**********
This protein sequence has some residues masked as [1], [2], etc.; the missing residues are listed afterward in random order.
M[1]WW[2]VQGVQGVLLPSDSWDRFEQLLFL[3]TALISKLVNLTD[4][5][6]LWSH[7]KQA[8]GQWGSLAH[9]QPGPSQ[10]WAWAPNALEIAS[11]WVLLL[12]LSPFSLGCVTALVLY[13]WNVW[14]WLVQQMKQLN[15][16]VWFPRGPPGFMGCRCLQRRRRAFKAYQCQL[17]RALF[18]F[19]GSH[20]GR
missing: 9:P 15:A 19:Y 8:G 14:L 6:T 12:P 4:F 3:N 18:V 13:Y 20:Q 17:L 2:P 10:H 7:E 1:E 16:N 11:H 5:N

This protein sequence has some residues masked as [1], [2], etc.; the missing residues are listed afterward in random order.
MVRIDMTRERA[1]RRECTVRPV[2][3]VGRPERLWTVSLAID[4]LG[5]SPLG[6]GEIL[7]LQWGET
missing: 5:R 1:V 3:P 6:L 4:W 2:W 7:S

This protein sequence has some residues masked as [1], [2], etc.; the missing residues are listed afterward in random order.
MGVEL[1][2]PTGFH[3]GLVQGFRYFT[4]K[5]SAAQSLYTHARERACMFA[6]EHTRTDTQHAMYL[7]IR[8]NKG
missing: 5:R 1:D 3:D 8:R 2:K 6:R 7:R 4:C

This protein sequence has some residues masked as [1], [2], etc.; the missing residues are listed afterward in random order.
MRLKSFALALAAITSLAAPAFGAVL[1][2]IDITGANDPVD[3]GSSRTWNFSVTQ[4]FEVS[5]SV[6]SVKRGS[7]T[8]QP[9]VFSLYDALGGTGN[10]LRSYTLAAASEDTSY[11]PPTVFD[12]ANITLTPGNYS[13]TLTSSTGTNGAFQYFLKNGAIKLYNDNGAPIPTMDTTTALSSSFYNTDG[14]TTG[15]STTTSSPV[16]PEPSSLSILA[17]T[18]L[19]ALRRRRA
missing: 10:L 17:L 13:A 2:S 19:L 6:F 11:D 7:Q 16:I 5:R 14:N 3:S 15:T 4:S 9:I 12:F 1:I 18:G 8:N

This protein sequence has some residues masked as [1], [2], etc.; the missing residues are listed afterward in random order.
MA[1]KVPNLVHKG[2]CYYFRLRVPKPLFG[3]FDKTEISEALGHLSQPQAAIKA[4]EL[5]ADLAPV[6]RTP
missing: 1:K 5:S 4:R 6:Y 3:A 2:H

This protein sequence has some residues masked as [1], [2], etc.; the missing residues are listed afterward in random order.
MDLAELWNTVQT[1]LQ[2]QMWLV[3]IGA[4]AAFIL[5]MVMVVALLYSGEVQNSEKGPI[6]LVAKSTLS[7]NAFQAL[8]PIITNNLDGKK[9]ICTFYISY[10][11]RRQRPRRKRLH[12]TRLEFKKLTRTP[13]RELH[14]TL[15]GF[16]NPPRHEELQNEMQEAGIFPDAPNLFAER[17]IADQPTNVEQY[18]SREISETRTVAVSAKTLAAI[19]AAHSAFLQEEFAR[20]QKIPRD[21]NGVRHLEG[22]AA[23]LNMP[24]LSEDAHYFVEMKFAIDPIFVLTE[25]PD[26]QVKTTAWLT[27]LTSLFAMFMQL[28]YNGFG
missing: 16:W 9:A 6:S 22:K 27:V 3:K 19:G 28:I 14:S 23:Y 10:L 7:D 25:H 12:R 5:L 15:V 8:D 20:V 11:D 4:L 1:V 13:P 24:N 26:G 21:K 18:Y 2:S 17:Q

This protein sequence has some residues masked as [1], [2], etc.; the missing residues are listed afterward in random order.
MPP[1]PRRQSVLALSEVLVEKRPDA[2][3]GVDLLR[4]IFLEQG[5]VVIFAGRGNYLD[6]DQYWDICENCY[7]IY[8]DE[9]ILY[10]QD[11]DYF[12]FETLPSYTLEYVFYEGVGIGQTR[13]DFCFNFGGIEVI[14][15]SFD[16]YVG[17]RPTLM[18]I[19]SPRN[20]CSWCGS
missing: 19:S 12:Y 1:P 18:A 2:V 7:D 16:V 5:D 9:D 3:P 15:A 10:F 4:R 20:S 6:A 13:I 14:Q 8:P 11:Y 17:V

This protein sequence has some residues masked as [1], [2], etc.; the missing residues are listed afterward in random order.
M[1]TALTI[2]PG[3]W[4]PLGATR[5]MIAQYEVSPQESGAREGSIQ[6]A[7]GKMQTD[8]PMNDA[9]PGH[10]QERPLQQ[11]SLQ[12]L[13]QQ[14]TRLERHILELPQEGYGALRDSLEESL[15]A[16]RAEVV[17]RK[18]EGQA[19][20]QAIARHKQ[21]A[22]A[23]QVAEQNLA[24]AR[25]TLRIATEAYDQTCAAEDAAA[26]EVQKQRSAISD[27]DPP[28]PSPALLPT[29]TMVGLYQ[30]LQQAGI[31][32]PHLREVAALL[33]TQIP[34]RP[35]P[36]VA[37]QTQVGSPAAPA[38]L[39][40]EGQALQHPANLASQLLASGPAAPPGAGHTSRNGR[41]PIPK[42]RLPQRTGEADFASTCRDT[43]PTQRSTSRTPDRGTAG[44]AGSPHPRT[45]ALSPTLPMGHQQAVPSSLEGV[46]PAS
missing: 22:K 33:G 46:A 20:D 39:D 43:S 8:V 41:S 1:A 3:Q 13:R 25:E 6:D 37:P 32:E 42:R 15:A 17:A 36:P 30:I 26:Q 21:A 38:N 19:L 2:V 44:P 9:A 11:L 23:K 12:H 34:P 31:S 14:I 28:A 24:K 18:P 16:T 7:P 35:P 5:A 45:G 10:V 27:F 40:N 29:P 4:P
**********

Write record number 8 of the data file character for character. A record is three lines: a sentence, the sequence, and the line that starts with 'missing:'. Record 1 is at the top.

This protein sequence has some residues masked as [1], [2], etc.; the missing residues are listed afterward in random order.
M[1]TALTI[2]PG[3]W[4]PLGATR[5]MIAQYEVSPQESGAREGSIQ[6]A[7]GKMQTD[8]PMNDA[9]PGH[10]QERPLQQ[11]SLQ[12]L[13]QQ[14]TRLERHILELPQEGYGALRDSLEESL[15]A[16]RAEVV[17]RK[18]EGQA[19][20]QAIARHKQ[21]A[22]A[23]QVAEQNLA[24]AR[25]TLRIATEAYDQTCAAEDAAA[26]EVQKQRSAISD[27]DPP[28]PSPALLPT[29]TMVGLYQ[30]LQQAGI[31][32]PHLREVAALL[33]TQIP[34]RP[35]P[36]VA[37]QTQVGSPAAPA[38]L[39][40]EGQALQHPANLASQLLASGPAAPPGAGHTSRNGR[41]PIPK[42]RLPQRTGEADFASTCRDT[43]PTQRSTSRTPDRGTAG[44]AGSPHPRT[45]ALSPTLPMGHQQAVPSSLEGV[46]PAS
missing: 22:K 33:G 46:A 20:D 39:D 43:S 8:V 41:S 1:A 3:Q 13:R 25:E 6:D 37:P 32:E 42:R 15:A 17:A 36:P 30:I 26:Q 21:A 38:N 19:L 2:V 44:P 9:A 11:L 23:K 12:H 34:P 31:S 14:I 28:A 24:K 18:P 16:T 7:P 35:P 5:A 45:G 10:V 27:F 40:N 29:P 4:P